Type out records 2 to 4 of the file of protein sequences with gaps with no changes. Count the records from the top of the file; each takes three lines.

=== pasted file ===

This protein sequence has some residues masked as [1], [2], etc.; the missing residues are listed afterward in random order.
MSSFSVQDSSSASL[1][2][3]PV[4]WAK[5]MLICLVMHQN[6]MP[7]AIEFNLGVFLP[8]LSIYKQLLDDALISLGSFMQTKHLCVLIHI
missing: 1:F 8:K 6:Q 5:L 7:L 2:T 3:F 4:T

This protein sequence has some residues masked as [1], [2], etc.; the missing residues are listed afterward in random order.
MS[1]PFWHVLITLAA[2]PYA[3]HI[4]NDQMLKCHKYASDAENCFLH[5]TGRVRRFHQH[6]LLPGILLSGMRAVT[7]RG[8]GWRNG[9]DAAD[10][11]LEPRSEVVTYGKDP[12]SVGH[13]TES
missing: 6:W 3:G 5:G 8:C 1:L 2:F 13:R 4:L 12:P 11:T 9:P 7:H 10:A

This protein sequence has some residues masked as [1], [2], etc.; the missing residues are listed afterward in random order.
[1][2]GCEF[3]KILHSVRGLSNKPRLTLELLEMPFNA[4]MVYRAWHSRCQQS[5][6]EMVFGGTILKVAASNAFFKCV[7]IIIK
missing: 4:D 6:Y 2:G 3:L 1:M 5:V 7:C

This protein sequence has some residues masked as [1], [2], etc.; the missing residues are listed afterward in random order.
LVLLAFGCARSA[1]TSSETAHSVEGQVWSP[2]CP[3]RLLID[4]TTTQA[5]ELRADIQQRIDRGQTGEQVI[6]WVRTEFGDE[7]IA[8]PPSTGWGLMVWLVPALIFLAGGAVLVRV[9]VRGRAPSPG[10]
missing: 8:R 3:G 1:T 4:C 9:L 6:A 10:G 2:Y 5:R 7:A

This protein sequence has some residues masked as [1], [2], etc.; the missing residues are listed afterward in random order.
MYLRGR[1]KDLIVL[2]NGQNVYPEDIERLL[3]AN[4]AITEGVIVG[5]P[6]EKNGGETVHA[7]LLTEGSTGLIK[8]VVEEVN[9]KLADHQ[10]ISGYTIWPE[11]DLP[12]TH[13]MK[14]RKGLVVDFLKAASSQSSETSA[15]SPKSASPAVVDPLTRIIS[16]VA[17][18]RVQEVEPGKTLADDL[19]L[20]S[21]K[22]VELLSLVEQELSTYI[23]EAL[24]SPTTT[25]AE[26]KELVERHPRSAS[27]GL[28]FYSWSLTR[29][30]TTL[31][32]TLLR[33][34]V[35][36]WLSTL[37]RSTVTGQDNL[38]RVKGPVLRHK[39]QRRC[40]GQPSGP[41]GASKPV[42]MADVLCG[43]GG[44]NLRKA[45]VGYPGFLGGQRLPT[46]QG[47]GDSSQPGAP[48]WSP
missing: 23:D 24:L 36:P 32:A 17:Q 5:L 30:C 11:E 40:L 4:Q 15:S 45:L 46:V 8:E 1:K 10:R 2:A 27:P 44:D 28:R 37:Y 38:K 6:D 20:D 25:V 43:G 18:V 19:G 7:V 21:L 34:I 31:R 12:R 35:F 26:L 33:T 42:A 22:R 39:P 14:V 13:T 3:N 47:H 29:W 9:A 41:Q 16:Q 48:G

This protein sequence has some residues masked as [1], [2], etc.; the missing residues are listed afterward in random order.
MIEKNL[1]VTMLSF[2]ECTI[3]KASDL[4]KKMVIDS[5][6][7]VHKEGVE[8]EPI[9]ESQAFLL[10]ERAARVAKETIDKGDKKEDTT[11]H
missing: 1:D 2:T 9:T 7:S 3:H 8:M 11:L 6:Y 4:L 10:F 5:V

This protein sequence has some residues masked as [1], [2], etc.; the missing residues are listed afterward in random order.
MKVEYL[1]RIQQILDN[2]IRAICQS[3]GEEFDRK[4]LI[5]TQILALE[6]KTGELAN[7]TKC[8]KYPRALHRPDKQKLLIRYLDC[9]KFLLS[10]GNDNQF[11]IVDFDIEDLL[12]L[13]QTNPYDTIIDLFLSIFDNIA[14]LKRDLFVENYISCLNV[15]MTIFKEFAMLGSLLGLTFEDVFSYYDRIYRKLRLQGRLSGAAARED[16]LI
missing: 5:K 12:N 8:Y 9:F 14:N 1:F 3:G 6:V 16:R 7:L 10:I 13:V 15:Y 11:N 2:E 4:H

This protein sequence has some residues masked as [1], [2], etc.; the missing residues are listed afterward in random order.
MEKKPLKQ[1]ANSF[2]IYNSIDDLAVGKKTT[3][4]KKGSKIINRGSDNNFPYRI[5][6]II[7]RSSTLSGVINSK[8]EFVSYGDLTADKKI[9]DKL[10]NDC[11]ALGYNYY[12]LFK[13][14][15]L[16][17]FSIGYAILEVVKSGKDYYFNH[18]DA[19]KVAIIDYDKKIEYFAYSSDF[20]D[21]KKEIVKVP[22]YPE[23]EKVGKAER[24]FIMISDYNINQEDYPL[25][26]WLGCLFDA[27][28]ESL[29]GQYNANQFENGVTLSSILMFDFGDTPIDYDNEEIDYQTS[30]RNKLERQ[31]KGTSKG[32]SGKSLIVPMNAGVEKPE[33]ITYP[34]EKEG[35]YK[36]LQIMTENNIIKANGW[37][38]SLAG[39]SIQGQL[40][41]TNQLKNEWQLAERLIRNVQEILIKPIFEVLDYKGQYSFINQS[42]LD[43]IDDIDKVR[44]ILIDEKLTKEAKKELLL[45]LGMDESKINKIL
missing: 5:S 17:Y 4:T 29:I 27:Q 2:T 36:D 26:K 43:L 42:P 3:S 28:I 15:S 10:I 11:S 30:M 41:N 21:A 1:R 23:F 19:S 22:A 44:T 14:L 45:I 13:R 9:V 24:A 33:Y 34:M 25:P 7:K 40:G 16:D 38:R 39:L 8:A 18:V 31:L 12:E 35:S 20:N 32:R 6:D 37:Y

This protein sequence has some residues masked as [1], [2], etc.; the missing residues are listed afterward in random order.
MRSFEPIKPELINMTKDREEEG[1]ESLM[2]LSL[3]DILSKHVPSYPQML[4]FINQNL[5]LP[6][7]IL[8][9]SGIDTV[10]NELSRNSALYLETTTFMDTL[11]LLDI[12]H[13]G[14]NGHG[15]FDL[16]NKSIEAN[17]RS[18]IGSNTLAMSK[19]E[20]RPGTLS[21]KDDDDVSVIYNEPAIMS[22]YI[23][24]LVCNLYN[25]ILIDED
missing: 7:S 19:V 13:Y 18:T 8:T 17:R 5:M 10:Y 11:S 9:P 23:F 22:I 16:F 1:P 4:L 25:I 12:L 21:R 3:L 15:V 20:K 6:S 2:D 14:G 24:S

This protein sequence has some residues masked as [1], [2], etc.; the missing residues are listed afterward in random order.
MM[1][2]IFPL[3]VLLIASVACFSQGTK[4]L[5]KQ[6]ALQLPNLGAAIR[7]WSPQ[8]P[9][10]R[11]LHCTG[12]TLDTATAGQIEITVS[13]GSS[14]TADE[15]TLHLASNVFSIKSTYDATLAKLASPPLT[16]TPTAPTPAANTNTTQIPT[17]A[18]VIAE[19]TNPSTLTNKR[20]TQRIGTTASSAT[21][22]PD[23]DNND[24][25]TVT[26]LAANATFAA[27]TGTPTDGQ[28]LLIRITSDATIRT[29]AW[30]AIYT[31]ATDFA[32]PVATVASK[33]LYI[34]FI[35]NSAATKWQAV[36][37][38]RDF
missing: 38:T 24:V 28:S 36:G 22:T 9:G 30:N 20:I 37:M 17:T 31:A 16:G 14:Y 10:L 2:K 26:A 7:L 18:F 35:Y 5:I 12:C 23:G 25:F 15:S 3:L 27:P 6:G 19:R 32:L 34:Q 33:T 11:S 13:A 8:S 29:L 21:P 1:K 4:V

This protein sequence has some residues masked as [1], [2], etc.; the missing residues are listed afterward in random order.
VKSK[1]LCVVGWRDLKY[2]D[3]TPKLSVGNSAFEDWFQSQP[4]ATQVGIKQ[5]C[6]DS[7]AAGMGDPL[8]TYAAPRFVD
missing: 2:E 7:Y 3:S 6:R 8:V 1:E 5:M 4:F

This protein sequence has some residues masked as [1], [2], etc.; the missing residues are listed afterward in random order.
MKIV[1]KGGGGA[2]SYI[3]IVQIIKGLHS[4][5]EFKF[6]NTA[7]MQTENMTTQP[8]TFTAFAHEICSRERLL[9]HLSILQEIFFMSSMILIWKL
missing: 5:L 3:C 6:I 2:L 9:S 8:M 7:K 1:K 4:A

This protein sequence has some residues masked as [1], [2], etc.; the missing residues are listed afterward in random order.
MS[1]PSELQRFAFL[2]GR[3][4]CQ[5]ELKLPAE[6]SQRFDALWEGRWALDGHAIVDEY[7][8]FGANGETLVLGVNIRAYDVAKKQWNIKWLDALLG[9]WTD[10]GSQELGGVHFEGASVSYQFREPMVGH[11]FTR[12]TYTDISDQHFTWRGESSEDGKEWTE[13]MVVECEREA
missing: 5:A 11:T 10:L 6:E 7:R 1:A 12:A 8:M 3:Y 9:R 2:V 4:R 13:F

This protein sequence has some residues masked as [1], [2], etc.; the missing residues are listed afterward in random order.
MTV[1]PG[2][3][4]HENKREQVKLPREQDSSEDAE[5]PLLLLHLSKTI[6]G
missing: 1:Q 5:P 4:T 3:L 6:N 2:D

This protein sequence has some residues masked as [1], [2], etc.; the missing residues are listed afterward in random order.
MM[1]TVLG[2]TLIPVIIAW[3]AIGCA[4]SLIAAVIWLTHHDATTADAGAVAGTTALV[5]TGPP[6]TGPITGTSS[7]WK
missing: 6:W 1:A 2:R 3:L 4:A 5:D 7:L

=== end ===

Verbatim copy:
This protein sequence has some residues masked as [1], [2], etc.; the missing residues are listed afterward in random order.
MS[1]PFWHVLITLAA[2]PYA[3]HI[4]NDQMLKCHKYASDAENCFLH[5]TGRVRRFHQH[6]LLPGILLSGMRAVT[7]RG[8]GWRNG[9]DAAD[10][11]LEPRSEVVTYGKDP[12]SVGH[13]TES
missing: 6:W 3:G 5:G 8:C 1:L 2:F 13:R 4:L 12:P 11:T 9:P 7:H 10:A

This protein sequence has some residues masked as [1], [2], etc.; the missing residues are listed afterward in random order.
[1][2]GCEF[3]KILHSVRGLSNKPRLTLELLEMPFNA[4]MVYRAWHSRCQQS[5][6]EMVFGGTILKVAASNAFFKCV[7]IIIK
missing: 4:D 6:Y 2:G 3:L 1:M 5:V 7:C

This protein sequence has some residues masked as [1], [2], etc.; the missing residues are listed afterward in random order.
LVLLAFGCARSA[1]TSSETAHSVEGQVWSP[2]CP[3]RLLID[4]TTTQA[5]ELRADIQQRIDRGQTGEQVI[6]WVRTEFGDE[7]IA[8]PPSTGWGLMVWLVPALIFLAGGAVLVRV[9]VRGRAPSPG[10]
missing: 8:R 3:G 1:T 4:C 9:L 6:A 10:G 2:Y 5:R 7:A